Restorative Justice: Moving from Punitive Sanctions to Proactive Interactions

  • Michelle H. A. BaileyEmail author


In schools, the response of suspensions for minor infractions remains reactive, punitive, and exclusionary. These practices do not contribute to restitution but become symbolic indication of a punitive continuum aimed at removing mostly Black students from schools temporary or permanently. I use some of Pierre Bourdieu’s concepts to provide an analysis of the suspension process for students. I argue that restorative justice is an alternate approach to suspensions for minor breaches of the school’s rules and codes of conduct in the Toronto District School Board (TDSB) where Black students have higher suspension rates than any other students (Ontario Human Rights Commission, 2005a, b; Rankin, Rushowy, & Brown, The Toronto Star, 2013; James & Turner, Towards Race Equity in Education: The Schooling of Black Students in the Greater Toronto Area. York University, Toronto, ON, Canada, 2017). Subsequently, a discussion of the suspension process shows that restorative justice offers teaching and learning opportunities for all students. The principal’s role is salient in the practice of restorative justice because their commitment to restitution is what will ultimately cause a decrease in suspensions.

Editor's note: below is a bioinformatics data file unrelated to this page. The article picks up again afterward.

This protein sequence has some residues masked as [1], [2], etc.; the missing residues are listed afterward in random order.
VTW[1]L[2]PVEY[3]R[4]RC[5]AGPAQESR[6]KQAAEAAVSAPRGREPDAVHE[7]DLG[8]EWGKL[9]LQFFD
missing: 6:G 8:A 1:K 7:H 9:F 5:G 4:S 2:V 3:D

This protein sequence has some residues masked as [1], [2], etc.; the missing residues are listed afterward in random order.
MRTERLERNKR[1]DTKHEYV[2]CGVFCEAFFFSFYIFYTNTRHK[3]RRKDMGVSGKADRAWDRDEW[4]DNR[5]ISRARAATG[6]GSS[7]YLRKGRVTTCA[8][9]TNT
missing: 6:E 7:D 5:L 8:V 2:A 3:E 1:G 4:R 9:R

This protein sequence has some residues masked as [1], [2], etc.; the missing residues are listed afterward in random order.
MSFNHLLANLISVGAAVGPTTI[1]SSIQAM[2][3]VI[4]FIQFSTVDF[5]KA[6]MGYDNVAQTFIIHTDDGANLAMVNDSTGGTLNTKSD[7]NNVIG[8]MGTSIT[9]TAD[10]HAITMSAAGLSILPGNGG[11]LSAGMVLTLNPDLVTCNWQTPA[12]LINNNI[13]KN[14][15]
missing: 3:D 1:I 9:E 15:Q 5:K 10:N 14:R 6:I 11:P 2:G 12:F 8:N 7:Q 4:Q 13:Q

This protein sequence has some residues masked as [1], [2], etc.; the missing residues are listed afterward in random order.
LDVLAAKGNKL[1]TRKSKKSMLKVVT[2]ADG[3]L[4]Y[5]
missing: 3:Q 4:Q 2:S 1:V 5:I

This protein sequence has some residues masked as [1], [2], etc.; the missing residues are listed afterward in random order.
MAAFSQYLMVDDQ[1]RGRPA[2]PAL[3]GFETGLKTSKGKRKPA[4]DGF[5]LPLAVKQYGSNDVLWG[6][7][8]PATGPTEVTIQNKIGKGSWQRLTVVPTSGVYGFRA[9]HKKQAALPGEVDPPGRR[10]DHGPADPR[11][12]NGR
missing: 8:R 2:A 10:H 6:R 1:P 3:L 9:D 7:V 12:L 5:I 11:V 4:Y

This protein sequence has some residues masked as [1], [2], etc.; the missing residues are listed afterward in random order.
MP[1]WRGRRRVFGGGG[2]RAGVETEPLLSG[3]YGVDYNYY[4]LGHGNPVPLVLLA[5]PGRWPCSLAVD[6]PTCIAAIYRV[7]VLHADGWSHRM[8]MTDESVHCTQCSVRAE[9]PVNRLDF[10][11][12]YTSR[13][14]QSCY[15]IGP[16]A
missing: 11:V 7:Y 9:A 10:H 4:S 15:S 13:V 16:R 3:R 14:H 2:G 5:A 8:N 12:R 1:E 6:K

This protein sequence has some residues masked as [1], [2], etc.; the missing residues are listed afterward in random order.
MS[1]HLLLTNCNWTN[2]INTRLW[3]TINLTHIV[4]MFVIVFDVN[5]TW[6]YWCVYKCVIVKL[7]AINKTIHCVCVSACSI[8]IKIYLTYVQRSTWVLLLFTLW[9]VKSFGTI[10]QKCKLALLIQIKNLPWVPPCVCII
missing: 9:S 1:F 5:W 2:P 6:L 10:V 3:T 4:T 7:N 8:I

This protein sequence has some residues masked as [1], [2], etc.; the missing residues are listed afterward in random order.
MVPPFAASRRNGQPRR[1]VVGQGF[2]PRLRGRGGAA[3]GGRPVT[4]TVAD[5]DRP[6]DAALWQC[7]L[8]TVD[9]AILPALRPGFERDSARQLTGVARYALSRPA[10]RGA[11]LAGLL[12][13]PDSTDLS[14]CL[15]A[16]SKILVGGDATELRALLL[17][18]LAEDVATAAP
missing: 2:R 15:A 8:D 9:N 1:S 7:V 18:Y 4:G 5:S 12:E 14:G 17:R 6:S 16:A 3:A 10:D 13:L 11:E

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Copyright information

© The Author(s) 2019

Authors and Affiliations

  1. 1.Ontario Institute for Studies in EducationUniversity of TorontoTorontoCanada

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